Although the provisions of both state and federal law that cruel and unusual punishments shill not be imposed are considered popularly to relate only to those punishments which exist solely in the books, the provisions are not useless today. Recent cases have shown a tendency to expand the scope of the prohibition, especially with regard to excessive punishment, and to incorporate the proscription within the Fourteenth Amendment to the Federal Constitution. As respect, that which likely will be deemed cruel and unusual, little can be done beyond noting those situations in which the limitation has been applied. If a generalization is required, it must be as uncertain as any other definition of a constitutional term: "[I]n order to justify a court in declaring any punishment to be cruel and unusual ...it must be so proportioned to the offense committed that it shocks the moral sense of all reasonable men as to what is right and proper under the circumstances."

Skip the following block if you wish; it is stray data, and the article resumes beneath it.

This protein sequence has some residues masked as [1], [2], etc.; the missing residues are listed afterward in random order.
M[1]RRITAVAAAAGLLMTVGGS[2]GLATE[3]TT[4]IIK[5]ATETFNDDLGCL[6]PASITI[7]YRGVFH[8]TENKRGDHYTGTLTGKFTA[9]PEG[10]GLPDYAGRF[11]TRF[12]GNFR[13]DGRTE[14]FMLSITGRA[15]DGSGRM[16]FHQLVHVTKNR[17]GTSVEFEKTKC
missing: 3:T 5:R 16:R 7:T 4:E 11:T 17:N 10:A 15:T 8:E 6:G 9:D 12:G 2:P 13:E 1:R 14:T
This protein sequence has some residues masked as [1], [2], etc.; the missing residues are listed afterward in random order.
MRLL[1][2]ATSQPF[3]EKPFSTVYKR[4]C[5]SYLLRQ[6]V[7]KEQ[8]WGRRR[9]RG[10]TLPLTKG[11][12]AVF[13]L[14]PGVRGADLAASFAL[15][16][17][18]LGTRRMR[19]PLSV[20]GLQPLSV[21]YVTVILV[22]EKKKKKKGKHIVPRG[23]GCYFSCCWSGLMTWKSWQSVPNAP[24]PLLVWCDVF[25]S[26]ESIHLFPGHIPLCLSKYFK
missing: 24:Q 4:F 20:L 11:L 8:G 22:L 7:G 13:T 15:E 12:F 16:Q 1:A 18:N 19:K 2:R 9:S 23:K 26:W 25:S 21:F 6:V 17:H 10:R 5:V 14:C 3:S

John L. Bowers Jr. and J. L. Boren Jr.,
Recent Constitutional Developments on Eminent Domain,
4 Vanderbilt Law Review
Available at: https://scholarship.law.vanderbilt.edu/vlr/vol4/iss3/13